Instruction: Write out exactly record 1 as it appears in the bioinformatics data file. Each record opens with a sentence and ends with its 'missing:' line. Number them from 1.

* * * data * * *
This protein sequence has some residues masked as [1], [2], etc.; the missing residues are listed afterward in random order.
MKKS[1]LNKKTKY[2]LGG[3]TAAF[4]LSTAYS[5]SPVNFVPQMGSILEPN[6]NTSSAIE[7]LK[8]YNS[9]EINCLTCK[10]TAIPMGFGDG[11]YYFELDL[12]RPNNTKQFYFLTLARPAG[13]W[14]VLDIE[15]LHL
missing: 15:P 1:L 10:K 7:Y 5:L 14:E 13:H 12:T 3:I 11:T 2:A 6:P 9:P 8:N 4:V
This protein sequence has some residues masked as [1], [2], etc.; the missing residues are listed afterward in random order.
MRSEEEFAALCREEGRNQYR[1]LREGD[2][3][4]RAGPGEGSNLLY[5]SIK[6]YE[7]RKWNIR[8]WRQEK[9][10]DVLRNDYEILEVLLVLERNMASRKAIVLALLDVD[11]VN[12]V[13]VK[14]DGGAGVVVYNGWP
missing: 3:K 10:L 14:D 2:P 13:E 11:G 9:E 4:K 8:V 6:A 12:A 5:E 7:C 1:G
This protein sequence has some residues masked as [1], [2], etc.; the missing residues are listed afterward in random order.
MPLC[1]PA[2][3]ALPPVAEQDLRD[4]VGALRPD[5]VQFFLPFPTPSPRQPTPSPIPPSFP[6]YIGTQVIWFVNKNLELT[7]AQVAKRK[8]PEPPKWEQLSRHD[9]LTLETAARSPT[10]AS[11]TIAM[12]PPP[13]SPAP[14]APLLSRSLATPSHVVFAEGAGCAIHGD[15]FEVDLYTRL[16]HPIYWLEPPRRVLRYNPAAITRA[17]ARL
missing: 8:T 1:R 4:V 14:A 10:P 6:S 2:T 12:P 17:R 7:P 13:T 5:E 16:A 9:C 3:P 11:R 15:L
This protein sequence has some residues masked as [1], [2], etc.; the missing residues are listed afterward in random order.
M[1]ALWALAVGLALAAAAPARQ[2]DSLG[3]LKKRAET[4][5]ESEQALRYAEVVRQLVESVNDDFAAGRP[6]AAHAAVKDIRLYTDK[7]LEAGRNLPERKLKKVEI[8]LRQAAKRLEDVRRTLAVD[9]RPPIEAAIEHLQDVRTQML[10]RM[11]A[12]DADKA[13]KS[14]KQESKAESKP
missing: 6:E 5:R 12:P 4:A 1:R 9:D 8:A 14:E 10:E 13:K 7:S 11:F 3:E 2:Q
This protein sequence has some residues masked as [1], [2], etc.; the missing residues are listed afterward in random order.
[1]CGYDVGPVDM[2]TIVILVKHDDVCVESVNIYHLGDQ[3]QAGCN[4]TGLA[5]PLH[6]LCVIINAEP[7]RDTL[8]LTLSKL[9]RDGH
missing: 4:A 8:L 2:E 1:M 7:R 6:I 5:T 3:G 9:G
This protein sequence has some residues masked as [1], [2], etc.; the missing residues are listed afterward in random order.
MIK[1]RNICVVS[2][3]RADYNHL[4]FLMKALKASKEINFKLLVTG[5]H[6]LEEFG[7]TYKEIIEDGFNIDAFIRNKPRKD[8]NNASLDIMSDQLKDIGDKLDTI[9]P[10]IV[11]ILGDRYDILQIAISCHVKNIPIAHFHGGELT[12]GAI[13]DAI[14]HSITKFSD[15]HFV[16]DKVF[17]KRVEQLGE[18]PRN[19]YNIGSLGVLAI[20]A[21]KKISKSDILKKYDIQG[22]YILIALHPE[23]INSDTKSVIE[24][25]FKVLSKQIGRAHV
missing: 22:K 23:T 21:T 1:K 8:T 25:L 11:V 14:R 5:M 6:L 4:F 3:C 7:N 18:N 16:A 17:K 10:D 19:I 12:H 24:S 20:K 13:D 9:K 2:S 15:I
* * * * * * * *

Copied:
This protein sequence has some residues masked as [1], [2], etc.; the missing residues are listed afterward in random order.
MKKS[1]LNKKTKY[2]LGG[3]TAAF[4]LSTAYS[5]SPVNFVPQMGSILEPN[6]NTSSAIE[7]LK[8]YNS[9]EINCLTCK[10]TAIPMGFGDG[11]YYFELDL[12]RPNNTKQFYFLTLARPAG[13]W[14]VLDIE[15]LHL
missing: 15:P 1:L 10:K 7:Y 5:L 14:E 13:H 12:T 3:I 11:T 2:A 6:P 9:P 8:N 4:V